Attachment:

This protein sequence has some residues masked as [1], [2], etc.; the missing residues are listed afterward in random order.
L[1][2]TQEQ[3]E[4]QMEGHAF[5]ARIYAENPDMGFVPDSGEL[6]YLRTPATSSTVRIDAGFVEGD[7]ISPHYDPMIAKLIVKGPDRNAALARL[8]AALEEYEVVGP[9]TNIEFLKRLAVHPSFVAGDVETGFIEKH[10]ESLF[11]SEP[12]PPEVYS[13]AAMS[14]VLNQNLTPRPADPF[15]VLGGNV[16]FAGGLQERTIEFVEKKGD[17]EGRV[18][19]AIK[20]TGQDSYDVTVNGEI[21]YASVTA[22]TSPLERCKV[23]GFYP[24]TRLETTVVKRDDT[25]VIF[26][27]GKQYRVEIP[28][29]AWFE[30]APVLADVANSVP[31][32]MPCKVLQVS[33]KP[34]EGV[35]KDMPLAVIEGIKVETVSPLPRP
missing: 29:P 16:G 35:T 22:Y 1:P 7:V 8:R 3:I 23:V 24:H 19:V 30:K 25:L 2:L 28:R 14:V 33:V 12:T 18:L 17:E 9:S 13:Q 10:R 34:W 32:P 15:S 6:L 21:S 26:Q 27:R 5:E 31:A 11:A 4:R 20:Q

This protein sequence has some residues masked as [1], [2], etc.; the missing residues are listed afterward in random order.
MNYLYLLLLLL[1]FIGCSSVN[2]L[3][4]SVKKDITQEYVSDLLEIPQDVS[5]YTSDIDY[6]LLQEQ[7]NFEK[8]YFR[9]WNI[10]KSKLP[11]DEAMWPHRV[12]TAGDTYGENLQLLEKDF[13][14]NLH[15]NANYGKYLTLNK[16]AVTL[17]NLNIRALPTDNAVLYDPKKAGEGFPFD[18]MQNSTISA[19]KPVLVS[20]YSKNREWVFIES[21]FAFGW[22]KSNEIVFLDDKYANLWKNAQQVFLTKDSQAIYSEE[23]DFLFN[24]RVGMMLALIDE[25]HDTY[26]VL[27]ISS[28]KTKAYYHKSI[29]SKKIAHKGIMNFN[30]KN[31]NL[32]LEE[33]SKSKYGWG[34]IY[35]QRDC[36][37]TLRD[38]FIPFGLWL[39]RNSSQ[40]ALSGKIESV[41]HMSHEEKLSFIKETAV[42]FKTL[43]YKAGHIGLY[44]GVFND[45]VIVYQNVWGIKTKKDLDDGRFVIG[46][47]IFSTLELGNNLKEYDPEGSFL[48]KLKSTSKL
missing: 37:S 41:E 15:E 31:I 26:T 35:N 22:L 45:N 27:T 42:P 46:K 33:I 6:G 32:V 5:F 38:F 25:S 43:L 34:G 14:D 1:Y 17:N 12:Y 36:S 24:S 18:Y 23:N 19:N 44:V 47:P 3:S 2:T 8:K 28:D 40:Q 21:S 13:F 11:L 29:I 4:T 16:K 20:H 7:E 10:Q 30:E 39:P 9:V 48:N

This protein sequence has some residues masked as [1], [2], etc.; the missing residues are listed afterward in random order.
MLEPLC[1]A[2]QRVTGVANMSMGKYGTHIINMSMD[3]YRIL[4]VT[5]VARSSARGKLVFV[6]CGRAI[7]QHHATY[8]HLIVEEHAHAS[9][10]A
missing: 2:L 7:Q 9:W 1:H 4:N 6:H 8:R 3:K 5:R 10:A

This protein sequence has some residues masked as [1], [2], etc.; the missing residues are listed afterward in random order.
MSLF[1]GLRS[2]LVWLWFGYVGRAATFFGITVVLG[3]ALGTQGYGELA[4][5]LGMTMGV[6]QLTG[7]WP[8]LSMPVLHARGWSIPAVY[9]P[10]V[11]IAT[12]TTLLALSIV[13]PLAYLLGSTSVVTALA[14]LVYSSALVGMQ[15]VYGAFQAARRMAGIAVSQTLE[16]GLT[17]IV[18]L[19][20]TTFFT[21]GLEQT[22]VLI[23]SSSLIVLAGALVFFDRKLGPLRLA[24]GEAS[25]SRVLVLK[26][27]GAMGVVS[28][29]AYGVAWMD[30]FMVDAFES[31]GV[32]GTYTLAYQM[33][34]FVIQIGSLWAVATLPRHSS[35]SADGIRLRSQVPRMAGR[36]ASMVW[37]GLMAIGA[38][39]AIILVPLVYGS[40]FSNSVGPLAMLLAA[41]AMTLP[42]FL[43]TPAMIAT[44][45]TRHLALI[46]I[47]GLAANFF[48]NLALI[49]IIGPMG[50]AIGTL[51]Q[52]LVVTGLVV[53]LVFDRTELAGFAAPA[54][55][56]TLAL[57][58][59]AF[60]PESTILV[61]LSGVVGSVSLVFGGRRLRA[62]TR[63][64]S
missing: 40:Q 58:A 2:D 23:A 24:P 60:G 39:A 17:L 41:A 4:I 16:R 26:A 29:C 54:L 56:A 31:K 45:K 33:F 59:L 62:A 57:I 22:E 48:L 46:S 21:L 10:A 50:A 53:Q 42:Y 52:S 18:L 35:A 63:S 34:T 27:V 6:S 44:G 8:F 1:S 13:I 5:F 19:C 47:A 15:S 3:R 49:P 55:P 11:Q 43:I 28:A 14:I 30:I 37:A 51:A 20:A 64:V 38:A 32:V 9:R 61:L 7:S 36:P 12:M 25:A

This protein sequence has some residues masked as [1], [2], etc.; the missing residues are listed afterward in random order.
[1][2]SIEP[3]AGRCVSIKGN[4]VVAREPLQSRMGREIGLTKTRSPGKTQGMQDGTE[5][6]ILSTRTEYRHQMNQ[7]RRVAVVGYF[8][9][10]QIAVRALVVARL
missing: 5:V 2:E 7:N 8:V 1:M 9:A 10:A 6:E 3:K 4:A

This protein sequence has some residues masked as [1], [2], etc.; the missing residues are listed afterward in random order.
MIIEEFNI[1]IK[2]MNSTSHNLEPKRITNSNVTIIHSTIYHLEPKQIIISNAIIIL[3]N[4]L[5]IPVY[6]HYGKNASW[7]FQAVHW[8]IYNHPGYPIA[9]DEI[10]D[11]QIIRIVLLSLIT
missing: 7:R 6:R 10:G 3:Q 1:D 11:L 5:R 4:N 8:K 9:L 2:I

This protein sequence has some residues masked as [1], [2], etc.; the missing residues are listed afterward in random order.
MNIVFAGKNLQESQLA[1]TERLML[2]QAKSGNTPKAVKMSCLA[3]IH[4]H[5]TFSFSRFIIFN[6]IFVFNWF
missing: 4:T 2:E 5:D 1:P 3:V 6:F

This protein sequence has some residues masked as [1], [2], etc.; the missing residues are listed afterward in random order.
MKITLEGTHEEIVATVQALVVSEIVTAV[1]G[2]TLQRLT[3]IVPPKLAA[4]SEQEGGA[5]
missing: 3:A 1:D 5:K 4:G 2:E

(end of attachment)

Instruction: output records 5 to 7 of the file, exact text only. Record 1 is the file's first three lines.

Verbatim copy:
This protein sequence has some residues masked as [1], [2], etc.; the missing residues are listed afterward in random order.
[1][2]SIEP[3]AGRCVSIKGN[4]VVAREPLQSRMGREIGLTKTRSPGKTQGMQDGTE[5][6]ILSTRTEYRHQMNQ[7]RRVAVVGYF[8][9][10]QIAVRALVVARL
missing: 5:V 2:E 7:N 8:V 1:M 9:A 10:A 6:E 3:K 4:A

This protein sequence has some residues masked as [1], [2], etc.; the missing residues are listed afterward in random order.
MIIEEFNI[1]IK[2]MNSTSHNLEPKRITNSNVTIIHSTIYHLEPKQIIISNAIIIL[3]N[4]L[5]IPVY[6]HYGKNASW[7]FQAVHW[8]IYNHPGYPIA[9]DEI[10]D[11]QIIRIVLLSLIT
missing: 7:R 6:R 10:G 3:Q 1:D 11:L 5:R 4:N 8:K 9:L 2:I

This protein sequence has some residues masked as [1], [2], etc.; the missing residues are listed afterward in random order.
MNIVFAGKNLQESQLA[1]TERLML[2]QAKSGNTPKAVKMSCLA[3]IH[4]H[5]TFSFSRFIIFN[6]IFVFNWF
missing: 4:T 2:E 5:D 1:P 3:V 6:F